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The U.S. Soccer Federation president's new role within FIFA provides a chance for the USA to have an influence on the world's governing body of the sport, but it won't be simple.

How influential can one man be among a sea of individuals resistant to change? Sunil Gulati will surely find out over the next four years.

Make no mistake about it, the presence of Gulati, U.S. Soccer's president, on the FIFA Executive Committee is a great step forward for the USA's voice on the international level. Just how strong-wielding that voice can be, though, remains to be seen.

Gulati beat out Mexican federation president Justino Compean by one vote in Friday's CONCACAF election for one of the region's seats at the table of the most powerful group of executives in world soccer, getting the chance to increase his role in the future of the sport.

The perception of the FIFA ExCo is one of a corrupt mess. It's one of an old boys' network that is set in its ways, works back room deals, swims the backstroke in a pool full of kickback money and is manipulated by dollars, euros and any other form of currency that will grease the wheel.

That has proven to be anything but Gulati's style, and whether he can exert enough of an influence to instill some real change at the sport's highest level -- and determine for a fact if that organization is open to legitimate change -- will be his grandest task. It's not as if Gulati hasn't already been trying. He has been a member of FIFA's Independent Governance Committee, one that is scheduled to meet in May to take the next supposed step in creating a vehicle for reform.

"You’ve got an institution that’s been around a long time that obviously has had a number of challenges over the last few years on governance issues and the public relations that go along with some of those governance issues," Gulati said on a conference call with reporters on Monday. "I think, in fact, at the highest level there is a sincere effort to try to reform and change the organization. I think some of the things that have happened show that clearly there needs to be a lot more done, and hopefully some of that will happen in May and a lot more will happen beyond that."

The elements of ethnocentrism and embracing the way other cultures conduct themselves also come into play for the multi-national ExCo. Just because things are done one way in America does not mean that the majority of FIFA's top-level executives necessarily would agree. That is something to take into account when pondering Gulati's -- or anybody's -- attempt at blazing a new trail.

"Traditions and cultures are very different," Gulati said. "To take a simple example, in a U.S. non-profit it’s not a recommendation or a norm, it’s the law that we have to disclose compensation of our top-level employees and our top outside contractors. That’s not the norm in Europe or in most of the rest of the world, certainly in Switzerland [where FIFA HQ is situated].

"That may be the most easy example, so there are any number of other areas where our experience, our legal system, our history and culture are different than other places, so it’s not easy, but in terms of influencing at the Executive Committee obviously I've had a chance to do that. At the governance panel I think a lot of people share those same things while understanding there are differences across countries."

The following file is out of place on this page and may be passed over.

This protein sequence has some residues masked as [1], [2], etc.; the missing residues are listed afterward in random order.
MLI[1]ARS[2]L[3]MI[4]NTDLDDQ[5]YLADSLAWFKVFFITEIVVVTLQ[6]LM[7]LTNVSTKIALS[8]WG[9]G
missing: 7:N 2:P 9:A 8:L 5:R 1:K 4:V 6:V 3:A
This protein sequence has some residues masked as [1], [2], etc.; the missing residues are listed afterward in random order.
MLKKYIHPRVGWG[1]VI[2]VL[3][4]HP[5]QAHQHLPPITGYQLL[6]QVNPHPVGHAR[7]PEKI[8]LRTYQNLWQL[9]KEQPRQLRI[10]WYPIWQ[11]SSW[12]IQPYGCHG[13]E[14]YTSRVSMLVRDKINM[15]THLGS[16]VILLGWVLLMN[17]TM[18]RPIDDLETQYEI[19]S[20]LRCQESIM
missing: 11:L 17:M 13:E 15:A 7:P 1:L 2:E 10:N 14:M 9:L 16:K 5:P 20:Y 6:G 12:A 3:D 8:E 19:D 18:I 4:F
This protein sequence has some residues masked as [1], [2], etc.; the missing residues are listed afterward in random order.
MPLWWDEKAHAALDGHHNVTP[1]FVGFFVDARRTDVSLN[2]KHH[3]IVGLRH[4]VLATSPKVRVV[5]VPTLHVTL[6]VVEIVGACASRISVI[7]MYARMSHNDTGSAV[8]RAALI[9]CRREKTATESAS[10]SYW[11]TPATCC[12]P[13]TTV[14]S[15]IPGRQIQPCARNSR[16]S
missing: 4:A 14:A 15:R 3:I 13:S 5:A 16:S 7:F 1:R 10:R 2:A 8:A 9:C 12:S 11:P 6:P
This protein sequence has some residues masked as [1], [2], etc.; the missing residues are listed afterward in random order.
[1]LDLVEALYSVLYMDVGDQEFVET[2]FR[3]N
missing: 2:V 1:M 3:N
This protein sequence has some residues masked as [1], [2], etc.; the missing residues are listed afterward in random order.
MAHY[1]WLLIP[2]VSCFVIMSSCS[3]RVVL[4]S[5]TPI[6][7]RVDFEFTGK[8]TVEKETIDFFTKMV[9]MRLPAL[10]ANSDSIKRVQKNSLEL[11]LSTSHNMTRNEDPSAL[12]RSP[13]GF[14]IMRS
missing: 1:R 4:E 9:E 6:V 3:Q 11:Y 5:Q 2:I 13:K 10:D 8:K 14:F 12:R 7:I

Among the ways that Gulati differs from his new colleagues is his stated openness to transparency, specifically when it comes to money. His FIFA ExCo CONCACAF representative predecessors Chuck Blazer and Jack Warner are all over a checkered CONCACAF integrity report that was released a few days ago, with damning evidence of misappropriated funds and fraud engulfing both ousted individuals.

"It’s my belief that FIFA should, in fact, disclose the compensation of directors," Gulati said. "I would have no problem of disclosing if it’s not a violation of any provision with FIFA for directors."

As for tangible changes Gulati touched on that could impact the USA directly, he mentioned sealing a fourth automatic berth in the World Cup for CONCACAF and having the United States host another World Cup in the future after its failed bid for the 2022 competition.

Gulati remained largely silent after Qatar was awarded the 2022 World Cup hosting rights amid allegations of bribery to seal the deal -- "If there’s an investigation that is going on, so be it. Other than saying, yes there are rumors out there or there are not, I’m not sure what I would be commenting on, frankly," Gulati said Monday -- and that silence most assuredly kept him the good graces of the current Executive Committee members who partook in that vote.

Entering his new position with those bridges intact provides an advantageous political boost for Gulati. He does not have the clout or persona to enter the FIFA ExCo with a machete and slash through its long-standing ways, methods and traditions instantaneously on his own, so he will need the support of his fellow committee members moving forward. Even so, whatever change to the status quo for which he will be responsible and whatever pathways for CONCACAF and the USA he can carve will have to develop over time.

There is a vast difference between being idealistic and realistic, though. For Gulati, turning the former into the latter across a group of individuals who have proven to be entrenched in the way they go about their business will be his greatest challenge. 

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